Hakea lasiantha R.Br., Suppl. Prodr. Fl. Nov. Holl. 29 (1830)
T: interior of King George Sound, [Western Australia], 1828/9, W.Baxter s.n.; syn: BM, K, NY.
An image of the NY type specimen can be seen on the New York Botanical Garden site.
Erect branched shrub, 0.6–3 m tall, non-lignotuberous. Branchlets and young leaves woolly-tomentose, ferruginous. Leaves flat, elliptic or obovate, sometimes narrowly so, 2.8–6.3 cm long, 7–17 mm wide, attenuate or rounded, entire, rounded apically.
Inflorescence with 3–8 flowers; involucre 5 mm long; pedicels 4–8 mm long, ferruginous woolly-tomentose. Perianth 5.5–9 mm long, cream-white or yellow-brown woolly-tomentose. Pistil 7.5–9.5 mm long; pollen presenter 1–1.4 mm long; gland 0.2 mm high.
Fruit leaf-like, obliquely narrowly elliptic, 2.6–3.2 cm long, 1–1.1 cm wide, smooth, not beaked. Seed obliquely narrowly obovate, 20–23 mm long; wing partly down only one side of seed body, or apical only.
Distribution and ecology
Occurs in area bounded by Gordon R., the Stirling Ra., Cape Riche and Albany in Western Australia, in mallee scrub on sand, sandy gravel or sandy clay.
To plot an up to date distribution map based on herbarium collections for this species see Australia's Virtual Herbarium. Localities outside the native range may represent cultivated or naturalised records.
Derivation of name
From lasios, Greek for hairy or woolly, and anthos, Greek for flower, a reference to the flowers noticeably covered with white woolly hairs in this species.
Part of Section Hakea of Bentham (as Euhakea) and characterised by a non-conical pollen presenter, leaves without obvious venation, perianths with or without hairs and fruits with or without horns. Barker et al. (1999) recognised a number of informal morphological groups within the section.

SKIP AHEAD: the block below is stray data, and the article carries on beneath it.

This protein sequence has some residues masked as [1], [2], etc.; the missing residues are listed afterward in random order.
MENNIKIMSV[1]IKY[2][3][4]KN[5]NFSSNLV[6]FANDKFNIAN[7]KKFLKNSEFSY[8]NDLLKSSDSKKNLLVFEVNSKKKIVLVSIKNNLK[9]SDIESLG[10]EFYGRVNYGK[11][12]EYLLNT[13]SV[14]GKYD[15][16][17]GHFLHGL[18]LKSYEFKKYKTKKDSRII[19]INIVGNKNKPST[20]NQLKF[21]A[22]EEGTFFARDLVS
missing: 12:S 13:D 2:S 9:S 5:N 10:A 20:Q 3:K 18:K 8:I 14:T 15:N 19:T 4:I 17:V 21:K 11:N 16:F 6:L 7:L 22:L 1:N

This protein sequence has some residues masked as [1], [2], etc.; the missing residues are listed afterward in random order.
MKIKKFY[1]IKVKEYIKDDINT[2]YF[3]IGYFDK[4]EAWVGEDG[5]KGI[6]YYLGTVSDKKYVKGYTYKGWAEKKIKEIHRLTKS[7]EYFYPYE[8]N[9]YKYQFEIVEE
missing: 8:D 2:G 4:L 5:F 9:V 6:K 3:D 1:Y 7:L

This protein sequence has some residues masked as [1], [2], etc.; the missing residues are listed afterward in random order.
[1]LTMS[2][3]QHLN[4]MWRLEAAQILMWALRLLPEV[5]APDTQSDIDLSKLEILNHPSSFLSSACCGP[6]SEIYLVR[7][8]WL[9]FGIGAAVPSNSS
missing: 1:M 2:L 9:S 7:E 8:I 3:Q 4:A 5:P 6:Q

The Trifurcata group all share the characteristics of compound-terete leaves, pubescent pedicel and perianth, lateral pollen presenter and non-woody, non-horned, camouflaged fruits which are not retained for any length of time on the bushes.
Specimens with cream-white hairs on the perianth from the Stirling Ra. (and one specimen from Albany) are not separable in any other way from the more typical specimens with yellow-brown hairs from more southerly regions.
Very closely related to H. lasianthoides, but differing from it by the pedicels and perianth with differently coloured hairs (same colour in H. lasianthoides ), the usually wider leaves, the raised hairs in the young parts and in distribution and flowering time.
There are some specimens from Bullsbrook and Collie area which erode the differences between H. lasiantha and H. lasianthoides , particularly by having ferruginous hairs on the pedicel and perianth. These specimens have been referred to as Hakea sp. walyunga in some literature (Young 2006) and in FloraBase as Hakea sp. Walyunga (Penn s.n.)
Western Australia: W foot of Mt Manypeaks, R.Melville 4443 (CANB, NSW, PERTH); Stirling Ra., c. 3 km NW of Bluff Knoll, A.Strid 22480 (G, M, PERTH).
Link to FloraBase treatment of this species for WA.
More photographs of this species can be seen on the Australian National Botanic Gardens site.
I. Holliday, Hakeas. A Field and Garden Guide 100-01 (2005)
J.A..Young, Hakeas of Western Australia. A Field and Identification Guide 56 (2006)